Changing Asia's Solar Game


November 4, 2015

Singapore is not often thought of as a competitive market for solar panels. Its thicket of high-rise office and apartment buildings means only a small patch of solar photovoltaic (PV) panels can be set atop each one to generate electricity—that may be a financially inefficient proposition for an individual building owner.

But its comprehensive government policy around solar could change all that. Earlier this year (June 2015), the Singapore government called its largest-ever solar-PV leasing tender to date. It intends to put panels on some 900 public housing blocks, as well as public-sector premises like water treatment plants and other government buildings. In the leasing model, the panels are leased from a private firm, paying nothing and buying electricity at an agreed-on rate.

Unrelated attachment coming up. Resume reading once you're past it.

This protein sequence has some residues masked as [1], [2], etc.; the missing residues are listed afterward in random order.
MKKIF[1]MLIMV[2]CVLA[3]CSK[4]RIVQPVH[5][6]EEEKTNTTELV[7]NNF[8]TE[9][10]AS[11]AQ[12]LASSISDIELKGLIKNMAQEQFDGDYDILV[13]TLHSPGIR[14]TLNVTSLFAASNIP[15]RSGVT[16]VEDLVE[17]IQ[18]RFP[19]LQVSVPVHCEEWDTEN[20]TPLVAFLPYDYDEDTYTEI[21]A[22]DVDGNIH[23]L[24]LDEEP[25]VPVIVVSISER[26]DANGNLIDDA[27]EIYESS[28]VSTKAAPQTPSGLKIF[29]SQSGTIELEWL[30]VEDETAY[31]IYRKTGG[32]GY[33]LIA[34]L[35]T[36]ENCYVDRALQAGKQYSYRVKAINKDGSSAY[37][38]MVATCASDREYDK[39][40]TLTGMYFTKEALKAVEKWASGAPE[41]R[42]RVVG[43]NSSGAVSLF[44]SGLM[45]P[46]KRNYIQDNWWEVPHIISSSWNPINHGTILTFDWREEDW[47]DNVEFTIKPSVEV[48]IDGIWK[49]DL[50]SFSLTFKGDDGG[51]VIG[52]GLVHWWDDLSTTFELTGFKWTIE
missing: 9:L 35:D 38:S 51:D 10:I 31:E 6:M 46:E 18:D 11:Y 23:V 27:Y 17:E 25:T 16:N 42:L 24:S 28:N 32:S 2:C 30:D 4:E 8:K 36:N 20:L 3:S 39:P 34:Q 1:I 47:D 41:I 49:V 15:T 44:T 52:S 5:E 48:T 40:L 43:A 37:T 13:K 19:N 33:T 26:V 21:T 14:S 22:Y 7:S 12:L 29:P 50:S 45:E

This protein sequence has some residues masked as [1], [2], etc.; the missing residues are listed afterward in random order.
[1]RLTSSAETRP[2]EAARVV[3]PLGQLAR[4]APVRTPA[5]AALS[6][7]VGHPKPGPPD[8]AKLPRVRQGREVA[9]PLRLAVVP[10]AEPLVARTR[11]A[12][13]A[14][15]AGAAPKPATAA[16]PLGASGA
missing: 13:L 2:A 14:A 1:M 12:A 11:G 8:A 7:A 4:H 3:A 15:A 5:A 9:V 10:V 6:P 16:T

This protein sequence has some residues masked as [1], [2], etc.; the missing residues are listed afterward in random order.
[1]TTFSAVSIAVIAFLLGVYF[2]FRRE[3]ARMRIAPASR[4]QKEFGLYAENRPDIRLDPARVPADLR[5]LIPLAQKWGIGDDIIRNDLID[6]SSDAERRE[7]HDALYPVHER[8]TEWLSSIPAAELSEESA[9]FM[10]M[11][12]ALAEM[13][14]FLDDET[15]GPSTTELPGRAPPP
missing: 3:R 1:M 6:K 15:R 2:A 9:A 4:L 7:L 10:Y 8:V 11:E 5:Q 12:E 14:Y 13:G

The 40 megawatt-peak (MWp) of planned capacity from that tender is as large as all the capacity installed on Singapore's public housing blocks so far. The tender is part of Singapore's SolarNova programme to boost demand for solar energy, have solar contribute 350 MWp to electricity generation by 2020 (about 5 percent of peak electricity demand), and build industry capability.

The island-state is not the only Southeast Asian nation with a bold renewable energy target. Other countries are also aiming high. For instance, Thailand aims to get 25 percent of its energy consumption from renewables by 2022, while the Philippines wants half its electricity from renewables by 2030. And there is room to grow, said policy researchers from Nanyang Technological University's S. Rajaratnam School of International Studies in a November 2014 report: The huge solar potential in the region remains underdeveloped.”

Meanwhile, the overall Asian market for solar is burgeoning: Industry research firm Solarbuzz said in reports last year' that China, India, Japan, Australia and Thailand would make up some 60 percent of global solar PV demand in the second half of 2014. In June, India ramped up its solar target from 20 gigawatts (GW) to a whopping 100 GW by 2022.